Picks and Pans Review: Raking in the Fall
THE DAYS WHEN FALL AT THE CINEPLEX was a time reserved for sleepy period pieces and earnest message pictures are long gone. This autumn is all bullets and no butlers, and even the British actors are running for their lives instead of ruminating about them. First up is The Game (Sept. 12), starring Michael Douglas and Sean Penn in a thriller about a billionaire who, instead of making a killing, tries to avoid getting killed. "Michael Douglas the way you want to see him," says one film exec of the star, who hasn't had a hit lately. In the similar The Edge (Sept. 26), Anthony Hopkins (as another billionaire) and Alec Baldwin get lost in the wild and try to avoid becoming a bear's brunch. Staking out a spot in Chinatown territory, L.A. Confidential (Sept. 19) is a saga of postwar California corruption with Kevin Spacey and Kim Basinger. The buzz is "very, very high on it," says an exec from a rival studio. Vying for audiences the same weekend will be the comedy In and Out, with Kevin Kline playing a gay teacher outed at the Academy Awards. It's based loosely on Tom Hanks's 1993 acceptance speech after his Oscar for Philadelphia. October brings such edgy fare as The Devil's Advocate (Oct. 17), with Keanu Reeves as a young lawyer and Al Pacino as a senior partner who turns out (duh!) to be Satan. Brad Pitt heads for the mountains and more credibility as a serious actor in Seven Years in Tibet (Oct. 8), an epic about the Chinese-occupied country whose freedom is the favorite cause of Richard Gere. Gere hits screens twice in November, first in The Jackal, a Nov. 14 political thriller with Bruce Willis partly based on the 1973 film The Day of the Jackal (itself based on the 1971 book). Two weeks later he plays a lawyer arrested for murder in China in the thriller The Red Corner. That film was shot in California because Gere's Tibetan activism would get him arrested for real in China.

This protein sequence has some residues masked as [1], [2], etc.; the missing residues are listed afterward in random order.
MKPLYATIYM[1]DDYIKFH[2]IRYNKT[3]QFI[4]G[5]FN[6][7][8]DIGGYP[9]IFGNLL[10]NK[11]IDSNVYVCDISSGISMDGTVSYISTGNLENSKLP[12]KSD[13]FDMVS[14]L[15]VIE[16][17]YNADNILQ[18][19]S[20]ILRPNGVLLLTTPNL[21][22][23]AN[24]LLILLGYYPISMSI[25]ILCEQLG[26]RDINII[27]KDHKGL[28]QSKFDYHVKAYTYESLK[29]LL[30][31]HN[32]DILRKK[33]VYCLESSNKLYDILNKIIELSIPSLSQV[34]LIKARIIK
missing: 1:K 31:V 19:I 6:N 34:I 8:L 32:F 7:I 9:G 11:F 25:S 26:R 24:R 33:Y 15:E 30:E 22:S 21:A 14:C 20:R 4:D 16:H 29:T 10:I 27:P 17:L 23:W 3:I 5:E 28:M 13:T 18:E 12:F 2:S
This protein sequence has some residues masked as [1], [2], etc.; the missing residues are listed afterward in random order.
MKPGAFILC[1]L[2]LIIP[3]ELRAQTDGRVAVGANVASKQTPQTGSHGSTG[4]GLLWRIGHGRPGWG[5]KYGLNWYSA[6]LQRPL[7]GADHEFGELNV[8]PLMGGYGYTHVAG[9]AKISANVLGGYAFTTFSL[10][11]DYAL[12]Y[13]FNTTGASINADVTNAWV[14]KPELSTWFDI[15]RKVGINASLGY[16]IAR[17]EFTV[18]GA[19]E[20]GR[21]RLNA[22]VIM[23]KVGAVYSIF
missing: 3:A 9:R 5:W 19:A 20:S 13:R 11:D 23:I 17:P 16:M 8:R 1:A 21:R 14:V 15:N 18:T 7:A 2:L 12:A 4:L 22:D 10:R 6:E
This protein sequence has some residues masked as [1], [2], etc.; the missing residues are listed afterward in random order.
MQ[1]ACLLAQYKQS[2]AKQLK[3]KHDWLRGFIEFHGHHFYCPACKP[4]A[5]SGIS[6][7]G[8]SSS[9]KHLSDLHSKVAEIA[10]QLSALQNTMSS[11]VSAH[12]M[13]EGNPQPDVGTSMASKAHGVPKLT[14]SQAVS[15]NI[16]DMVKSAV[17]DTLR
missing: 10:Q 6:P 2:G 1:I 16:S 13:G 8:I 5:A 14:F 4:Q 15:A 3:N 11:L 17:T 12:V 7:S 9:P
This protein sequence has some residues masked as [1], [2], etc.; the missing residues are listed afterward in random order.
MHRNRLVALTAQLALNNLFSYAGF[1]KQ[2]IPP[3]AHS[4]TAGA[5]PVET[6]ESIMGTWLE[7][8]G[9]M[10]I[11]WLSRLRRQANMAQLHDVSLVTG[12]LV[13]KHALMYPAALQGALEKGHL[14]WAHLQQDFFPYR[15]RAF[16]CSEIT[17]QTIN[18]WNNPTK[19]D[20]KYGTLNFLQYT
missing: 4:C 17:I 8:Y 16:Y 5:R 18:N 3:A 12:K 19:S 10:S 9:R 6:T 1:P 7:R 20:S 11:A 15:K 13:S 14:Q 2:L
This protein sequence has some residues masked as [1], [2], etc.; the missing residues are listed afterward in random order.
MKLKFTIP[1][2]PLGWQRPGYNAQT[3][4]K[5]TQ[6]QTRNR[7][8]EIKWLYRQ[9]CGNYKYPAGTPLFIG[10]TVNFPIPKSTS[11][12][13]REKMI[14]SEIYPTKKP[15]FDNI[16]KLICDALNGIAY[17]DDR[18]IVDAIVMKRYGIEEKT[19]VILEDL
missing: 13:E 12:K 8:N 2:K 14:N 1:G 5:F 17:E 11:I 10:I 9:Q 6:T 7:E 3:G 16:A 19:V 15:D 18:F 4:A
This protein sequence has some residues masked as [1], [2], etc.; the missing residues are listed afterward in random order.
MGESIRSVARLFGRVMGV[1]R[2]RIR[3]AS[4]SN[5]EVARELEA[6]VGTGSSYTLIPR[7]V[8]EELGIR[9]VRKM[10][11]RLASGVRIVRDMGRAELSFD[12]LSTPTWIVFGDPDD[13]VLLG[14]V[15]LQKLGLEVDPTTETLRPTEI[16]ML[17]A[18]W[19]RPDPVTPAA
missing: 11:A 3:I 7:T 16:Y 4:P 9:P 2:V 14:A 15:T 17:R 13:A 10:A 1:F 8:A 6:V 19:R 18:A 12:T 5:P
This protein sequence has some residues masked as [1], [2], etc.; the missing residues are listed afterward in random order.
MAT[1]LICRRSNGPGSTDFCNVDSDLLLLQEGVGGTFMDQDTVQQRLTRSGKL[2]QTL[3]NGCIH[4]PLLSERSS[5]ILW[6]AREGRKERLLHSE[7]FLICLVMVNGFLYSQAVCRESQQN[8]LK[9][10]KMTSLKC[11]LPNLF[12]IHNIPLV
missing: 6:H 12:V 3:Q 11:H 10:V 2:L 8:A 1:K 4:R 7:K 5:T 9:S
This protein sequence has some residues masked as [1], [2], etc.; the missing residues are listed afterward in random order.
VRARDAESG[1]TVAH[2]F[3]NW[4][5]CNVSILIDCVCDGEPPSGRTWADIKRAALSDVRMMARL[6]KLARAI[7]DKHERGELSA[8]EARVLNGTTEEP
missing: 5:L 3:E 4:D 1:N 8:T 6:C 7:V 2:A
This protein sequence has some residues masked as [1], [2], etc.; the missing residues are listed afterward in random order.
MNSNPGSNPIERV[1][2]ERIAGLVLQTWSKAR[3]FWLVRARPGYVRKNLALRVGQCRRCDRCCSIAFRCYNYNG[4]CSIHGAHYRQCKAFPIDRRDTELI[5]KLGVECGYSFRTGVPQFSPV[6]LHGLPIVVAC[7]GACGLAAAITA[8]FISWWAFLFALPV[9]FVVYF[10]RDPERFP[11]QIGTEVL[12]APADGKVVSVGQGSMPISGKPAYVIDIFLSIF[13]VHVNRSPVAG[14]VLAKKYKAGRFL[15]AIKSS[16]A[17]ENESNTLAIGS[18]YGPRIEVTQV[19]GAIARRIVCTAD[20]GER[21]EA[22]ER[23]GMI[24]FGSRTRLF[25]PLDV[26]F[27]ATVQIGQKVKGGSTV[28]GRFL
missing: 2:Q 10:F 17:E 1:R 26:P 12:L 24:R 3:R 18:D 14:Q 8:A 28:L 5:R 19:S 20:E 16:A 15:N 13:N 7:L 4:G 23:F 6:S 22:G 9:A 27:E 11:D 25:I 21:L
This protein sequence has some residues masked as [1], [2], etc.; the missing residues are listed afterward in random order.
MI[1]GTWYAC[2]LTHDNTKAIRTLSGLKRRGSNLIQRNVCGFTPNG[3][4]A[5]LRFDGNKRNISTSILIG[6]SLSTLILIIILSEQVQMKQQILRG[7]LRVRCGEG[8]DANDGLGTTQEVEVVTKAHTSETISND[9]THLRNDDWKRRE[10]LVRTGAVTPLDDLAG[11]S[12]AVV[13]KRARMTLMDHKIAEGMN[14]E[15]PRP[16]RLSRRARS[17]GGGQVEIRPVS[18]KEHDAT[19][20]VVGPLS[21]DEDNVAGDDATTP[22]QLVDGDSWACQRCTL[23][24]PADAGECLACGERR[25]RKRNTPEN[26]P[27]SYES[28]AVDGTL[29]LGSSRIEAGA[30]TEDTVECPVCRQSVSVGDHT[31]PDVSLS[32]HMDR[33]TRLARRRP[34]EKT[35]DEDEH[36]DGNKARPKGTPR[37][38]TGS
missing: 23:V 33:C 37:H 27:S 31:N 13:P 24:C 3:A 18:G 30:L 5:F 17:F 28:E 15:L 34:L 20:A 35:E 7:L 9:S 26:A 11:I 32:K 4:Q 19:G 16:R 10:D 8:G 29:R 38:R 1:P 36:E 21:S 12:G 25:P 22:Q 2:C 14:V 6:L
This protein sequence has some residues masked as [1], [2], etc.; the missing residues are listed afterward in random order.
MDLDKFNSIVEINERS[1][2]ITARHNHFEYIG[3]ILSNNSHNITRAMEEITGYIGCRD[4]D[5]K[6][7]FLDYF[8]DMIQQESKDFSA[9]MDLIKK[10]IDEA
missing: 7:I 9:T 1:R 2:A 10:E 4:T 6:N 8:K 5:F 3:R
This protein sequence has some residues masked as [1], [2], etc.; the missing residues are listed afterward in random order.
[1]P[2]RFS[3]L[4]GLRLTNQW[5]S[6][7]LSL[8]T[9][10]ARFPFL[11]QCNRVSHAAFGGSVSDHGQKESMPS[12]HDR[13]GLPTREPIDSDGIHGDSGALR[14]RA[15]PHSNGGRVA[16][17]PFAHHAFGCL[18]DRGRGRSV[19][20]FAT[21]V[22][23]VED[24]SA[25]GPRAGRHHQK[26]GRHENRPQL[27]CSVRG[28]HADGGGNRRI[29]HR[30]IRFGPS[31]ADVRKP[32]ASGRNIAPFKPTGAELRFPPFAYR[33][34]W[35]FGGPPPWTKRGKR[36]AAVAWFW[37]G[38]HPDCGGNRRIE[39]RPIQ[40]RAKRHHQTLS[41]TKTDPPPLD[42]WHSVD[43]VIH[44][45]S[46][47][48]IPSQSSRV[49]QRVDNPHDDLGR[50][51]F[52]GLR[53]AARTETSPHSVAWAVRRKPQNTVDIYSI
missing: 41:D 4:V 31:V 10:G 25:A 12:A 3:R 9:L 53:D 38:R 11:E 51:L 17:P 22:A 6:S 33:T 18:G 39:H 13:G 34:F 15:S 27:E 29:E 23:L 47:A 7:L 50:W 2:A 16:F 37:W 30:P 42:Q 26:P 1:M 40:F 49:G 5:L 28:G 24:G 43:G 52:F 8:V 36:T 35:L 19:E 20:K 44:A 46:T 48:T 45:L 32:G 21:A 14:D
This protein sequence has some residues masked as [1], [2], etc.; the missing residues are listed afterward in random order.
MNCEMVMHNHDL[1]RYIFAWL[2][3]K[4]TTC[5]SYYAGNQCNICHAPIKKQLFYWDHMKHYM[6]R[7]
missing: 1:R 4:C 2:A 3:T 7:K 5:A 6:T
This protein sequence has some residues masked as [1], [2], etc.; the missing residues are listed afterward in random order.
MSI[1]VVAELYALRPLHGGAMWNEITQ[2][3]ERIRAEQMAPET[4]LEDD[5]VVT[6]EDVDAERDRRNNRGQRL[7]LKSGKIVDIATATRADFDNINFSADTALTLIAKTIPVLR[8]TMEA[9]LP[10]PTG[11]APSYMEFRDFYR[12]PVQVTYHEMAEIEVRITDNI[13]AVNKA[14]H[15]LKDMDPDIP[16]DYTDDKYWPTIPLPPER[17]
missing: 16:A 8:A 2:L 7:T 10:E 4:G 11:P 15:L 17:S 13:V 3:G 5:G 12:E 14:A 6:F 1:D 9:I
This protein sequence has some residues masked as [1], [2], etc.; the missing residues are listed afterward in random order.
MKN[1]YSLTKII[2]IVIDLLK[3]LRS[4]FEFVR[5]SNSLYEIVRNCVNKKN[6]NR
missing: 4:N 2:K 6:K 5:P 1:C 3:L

November brings in special-effects bonanzas such as Alien Resurrection (Nov. 26), with a reborn Sigourney Weaver and freshly buffed Winona Ryder, and Starship Troopers (Nov. 7), a sort of Independence Day with giant bugs. "The first cut," says one early viewer, "was really gory. They should invent a new rating." Just don't see it after Thanksgiving dinner.